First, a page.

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liquid fluorine

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Series: ASM Handbook
Volume: 18
Publisher: ASM International
Published: 31 December 2017
DOI: 10.31399/asm.hb.v18.a0006366
EISBN: 978-1-62708-192-4
...Abstract Abstract This article introduces the structure, tribological properties, advantages, and applications of ionic liquids (ILs) as lubricating media. It discusses the mechanisms of IL lubrication for different contacts. The advances in studies focusing on tribological properties of a wide...
Series: ASM Handbook
Volume: 13B
Publisher: ASM International
Published: 01 January 2005
DOI: 10.31399/asm.hb.v13b.a0003848
EISBN: 978-1-62708-183-2
... resistance. Fluoroelastomers (FKM, FFKM) Fluoroelastomers (FKM, FFKM) owe their excellent resistance to heat and oil to the high ratio of fluorine to hydrogen, the strength of the carbon-fluorine bond and the absence of unsaturation. The basic building blocks, in the case of FKM dipolymers...
Series: ASM Handbook
Volume: 13C
Publisher: ASM International
Published: 01 January 2006
DOI: 10.31399/asm.hb.v13c.a0004182
EISBN: 978-1-62708-184-9
... hydrogen fluoride is consumed in the manufacture of fluorine and the production of fluorochemicals that are used to produce lubricants, plastics, and elastomers. Anhydrous hydrogen fluoride is also a catalyst for petroleum and chemical reactions. The Hydrogen Fluoride Industry Practices Institute has...
Series: ASM Handbook
Volume: 5B
Publisher: ASM International
Published: 30 September 2015
DOI: 10.31399/asm.hb.v05b.a0006041
EISBN: 978-1-62708-172-6
... of fluorine in the polymer backbone that would offer protection to the weaker bonds in the polymer. The FEVE resin family consists of several different products that can be used in a wide variety of coating systems. There are solvent-based solution resins, 100%-solid flake resins, water-based emulsions...
Series: ASM Handbook
Volume: 5B
Publisher: ASM International
Published: 30 September 2015
DOI: 10.31399/asm.hb.v05b.a0006031
EISBN: 978-1-62708-172-6
... in applications where exceptionally high performance is needed. There have been a number of fluorine-base polymers available over the years. Several of them have found their way into specialty applications other than coatings. These include chemical process handling systems, containers, computer wire insulation...
Series: ASM Handbook
Volume: 13C
Publisher: ASM International
Published: 01 January 2006
DOI: 10.31399/asm.hb.v13c.a0004204
EISBN: 978-1-62708-184-9
.... The chain reaction keeps repeating itself with continuous replenishment of HF. The corrosion occurs both in the liquid phase and in the cooler areas of the vapor space in which the fluoride vapor can condense. Glass is not attacked by fluorine and its compounds in an alkaline environment, nor...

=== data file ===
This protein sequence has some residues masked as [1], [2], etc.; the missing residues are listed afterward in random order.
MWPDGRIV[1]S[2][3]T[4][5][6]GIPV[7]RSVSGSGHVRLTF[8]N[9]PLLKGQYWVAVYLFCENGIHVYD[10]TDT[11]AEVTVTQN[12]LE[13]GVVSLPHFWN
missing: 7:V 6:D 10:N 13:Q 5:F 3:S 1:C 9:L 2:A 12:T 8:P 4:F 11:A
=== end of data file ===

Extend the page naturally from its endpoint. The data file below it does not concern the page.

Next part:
Series: ASM Handbook
Volume: 10
Publisher: ASM International
Published: 15 December 2019
DOI: 10.31399/asm.hb.v10.a0006651
EISBN: 978-1-62708-213-6
... on the sample type (i.e., solid, liquid, or gas), the introduction of the analyte can vary. Driven in large part by materials characterization and interest in the analysis of solid samples, ambient ionization methodology expanded and diversified, with many ionization sources requiring little or no sample...
Series: ASM Handbook
Volume: 18
Publisher: ASM International
Published: 31 December 2017
DOI: 10.31399/asm.hb.v18.a0006407
EISBN: 978-1-62708-192-4
... and properties of nonpetroleum oils, such as polyglycols, phosphate esters, silicone fluids, dibasic acid esters, and fluorinated polyethers. It discusses the properties of greases, including grease speed limits, grease composition, relubrication intervals, corrosion prevention behavior, and grease compatibility...
Series: ASM Desk Editions
Publisher: ASM International
Published: 01 November 1995
DOI: 10.31399/asm.hb.emde.a0003066
EISBN: 978-1-62708-200-6
... glasses. Source: Ref 3 The density of silicate, borate, and germanate glasses is decreased by the partial substitution of fluorine for oxygen, because the fluorine ions increase the free volume of the structure. The density of lead-silicate glasses is increased by the partial substitution...
Series: ASM Handbook
Volume: 13C
Publisher: ASM International
Published: 01 January 2006
DOI: 10.31399/asm.hb.v13c.a0004183
EISBN: 978-1-62708-184-9
... , 1985 41. Fort W.C. III and Dicks W.R. , Mater. Perform. , Vol 25 ( No. 3 ), 1986 , p 9 42. Millaway E.E. and Covington L.C. , “Resistance of Titanium to Gaseous and Liquid Fluorine,” Titanium Metals Corporation of America , 1959 43. Liening E.L...